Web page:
It even looks like face is wearing the sort of headdress one might expect an ancient resident of the region to be wearing.
6. Tremintina Base
Found in Tremintina, New Mexico, Tremintina Base is affiliated with the Church of Spiritual Technology—or CST for short—which manages copyright for the Church of Scientology.
If you’re unfamiliar with Scientology, which is more-or-less a system of religious beliefs, it was developed by a science fiction writer back in the 1950’s. The religion is reportedly very powerful in Hollywood, and many scientologists believe in UFOs and extraterrestrial beings, one of whom is apparently called Xenu. Xenu, if you’re curious, was reportedly the dictator of a group called The Galactic Confederacy.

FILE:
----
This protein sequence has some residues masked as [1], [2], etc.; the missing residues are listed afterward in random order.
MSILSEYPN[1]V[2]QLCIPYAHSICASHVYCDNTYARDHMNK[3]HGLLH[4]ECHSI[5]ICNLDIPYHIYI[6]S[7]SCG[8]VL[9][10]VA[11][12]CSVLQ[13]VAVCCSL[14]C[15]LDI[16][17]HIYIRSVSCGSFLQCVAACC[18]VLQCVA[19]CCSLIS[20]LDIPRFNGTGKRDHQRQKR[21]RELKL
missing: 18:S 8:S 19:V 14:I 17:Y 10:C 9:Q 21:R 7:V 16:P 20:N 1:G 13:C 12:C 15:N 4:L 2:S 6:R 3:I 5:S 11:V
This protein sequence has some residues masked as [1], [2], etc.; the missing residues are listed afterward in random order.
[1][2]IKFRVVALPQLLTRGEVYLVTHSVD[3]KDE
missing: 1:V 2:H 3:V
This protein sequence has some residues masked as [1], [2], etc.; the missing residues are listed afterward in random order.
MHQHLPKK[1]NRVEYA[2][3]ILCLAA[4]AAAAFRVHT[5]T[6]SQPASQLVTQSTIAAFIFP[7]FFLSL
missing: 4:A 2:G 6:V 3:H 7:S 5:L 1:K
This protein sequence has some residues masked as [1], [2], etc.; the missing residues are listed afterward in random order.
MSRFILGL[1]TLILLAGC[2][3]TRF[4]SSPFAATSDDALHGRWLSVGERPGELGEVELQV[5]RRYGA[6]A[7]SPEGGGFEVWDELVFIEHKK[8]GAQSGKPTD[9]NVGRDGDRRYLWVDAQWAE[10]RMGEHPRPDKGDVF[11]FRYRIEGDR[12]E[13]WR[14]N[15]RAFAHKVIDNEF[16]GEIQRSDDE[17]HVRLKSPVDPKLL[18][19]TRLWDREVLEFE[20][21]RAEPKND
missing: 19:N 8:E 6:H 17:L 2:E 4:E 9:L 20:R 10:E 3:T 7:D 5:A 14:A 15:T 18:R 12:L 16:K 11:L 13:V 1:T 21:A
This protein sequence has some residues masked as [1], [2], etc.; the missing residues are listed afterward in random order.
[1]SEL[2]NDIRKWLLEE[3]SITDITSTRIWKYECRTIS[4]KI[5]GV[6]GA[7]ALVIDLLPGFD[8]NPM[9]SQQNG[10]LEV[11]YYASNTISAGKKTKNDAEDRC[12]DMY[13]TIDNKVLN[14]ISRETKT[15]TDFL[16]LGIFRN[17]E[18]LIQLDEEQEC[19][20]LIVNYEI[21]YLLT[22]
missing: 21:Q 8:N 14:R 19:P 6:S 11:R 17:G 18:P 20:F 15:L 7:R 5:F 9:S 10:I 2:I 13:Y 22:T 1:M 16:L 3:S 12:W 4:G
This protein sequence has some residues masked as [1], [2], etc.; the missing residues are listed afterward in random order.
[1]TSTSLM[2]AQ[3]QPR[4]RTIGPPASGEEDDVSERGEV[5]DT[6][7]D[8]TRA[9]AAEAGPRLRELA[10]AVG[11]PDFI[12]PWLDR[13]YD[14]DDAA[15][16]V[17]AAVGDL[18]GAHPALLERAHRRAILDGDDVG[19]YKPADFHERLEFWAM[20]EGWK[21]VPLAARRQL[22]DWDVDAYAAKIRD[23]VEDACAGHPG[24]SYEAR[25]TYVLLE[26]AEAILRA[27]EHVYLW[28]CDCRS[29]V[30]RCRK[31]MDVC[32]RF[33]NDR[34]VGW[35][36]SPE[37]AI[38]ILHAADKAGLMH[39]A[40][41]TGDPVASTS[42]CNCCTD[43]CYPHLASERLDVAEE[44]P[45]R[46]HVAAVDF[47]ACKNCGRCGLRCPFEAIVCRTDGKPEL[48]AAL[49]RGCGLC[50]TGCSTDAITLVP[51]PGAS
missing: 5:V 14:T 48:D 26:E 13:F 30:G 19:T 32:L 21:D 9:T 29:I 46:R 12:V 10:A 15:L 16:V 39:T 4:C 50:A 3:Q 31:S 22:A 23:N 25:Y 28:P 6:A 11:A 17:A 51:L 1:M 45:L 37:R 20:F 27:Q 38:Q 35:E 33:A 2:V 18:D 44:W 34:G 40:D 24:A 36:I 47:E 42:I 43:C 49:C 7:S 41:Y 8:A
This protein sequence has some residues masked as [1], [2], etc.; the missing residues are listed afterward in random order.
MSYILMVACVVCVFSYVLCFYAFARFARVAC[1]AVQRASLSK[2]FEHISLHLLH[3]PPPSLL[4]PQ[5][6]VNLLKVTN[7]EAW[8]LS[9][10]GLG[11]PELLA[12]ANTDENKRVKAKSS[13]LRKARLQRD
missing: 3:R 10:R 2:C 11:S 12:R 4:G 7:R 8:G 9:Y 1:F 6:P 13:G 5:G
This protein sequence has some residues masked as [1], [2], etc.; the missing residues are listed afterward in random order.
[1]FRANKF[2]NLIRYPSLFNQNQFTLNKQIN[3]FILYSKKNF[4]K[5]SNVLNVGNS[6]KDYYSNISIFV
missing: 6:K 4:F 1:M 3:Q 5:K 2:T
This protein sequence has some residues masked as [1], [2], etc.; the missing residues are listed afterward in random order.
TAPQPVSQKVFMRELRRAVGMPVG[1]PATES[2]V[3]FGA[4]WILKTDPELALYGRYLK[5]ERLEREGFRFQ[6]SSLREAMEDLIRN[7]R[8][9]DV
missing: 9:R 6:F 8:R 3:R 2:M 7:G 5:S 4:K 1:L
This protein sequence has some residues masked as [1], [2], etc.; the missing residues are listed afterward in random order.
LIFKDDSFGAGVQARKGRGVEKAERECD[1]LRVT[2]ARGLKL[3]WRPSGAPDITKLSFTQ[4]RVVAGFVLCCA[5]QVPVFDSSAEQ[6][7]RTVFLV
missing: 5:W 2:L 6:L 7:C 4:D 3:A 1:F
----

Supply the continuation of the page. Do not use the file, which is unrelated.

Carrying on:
Anyway, from above, the base appears to depict bizarre symbols. The base’s circles and diamonds are allegedly the place to which future scientologists will return—from wherever in time and/or space they managed to travel to!
Also, the base allegedly houses Scientology founder L. Ron Hubbard’s writings and films so that they aren’t lost to future generations, because that would apparently be a tragedy for some reason. Apparently security there is extraordinarily tight, and the base even has its own airstrip!
7. The Antarctic Ice Circle
It is truly fantastic that satellites can capture views of Antarctica, as it is a place few of us will ever get to visit. Really, how many of us would want to? Getting to see Antarctic penguins in their natural habitat sounds fun, but otherwise I don’t see the appeal of visiting that particular continent. The coldest and driest place on Earth? I’ll pass, thanks.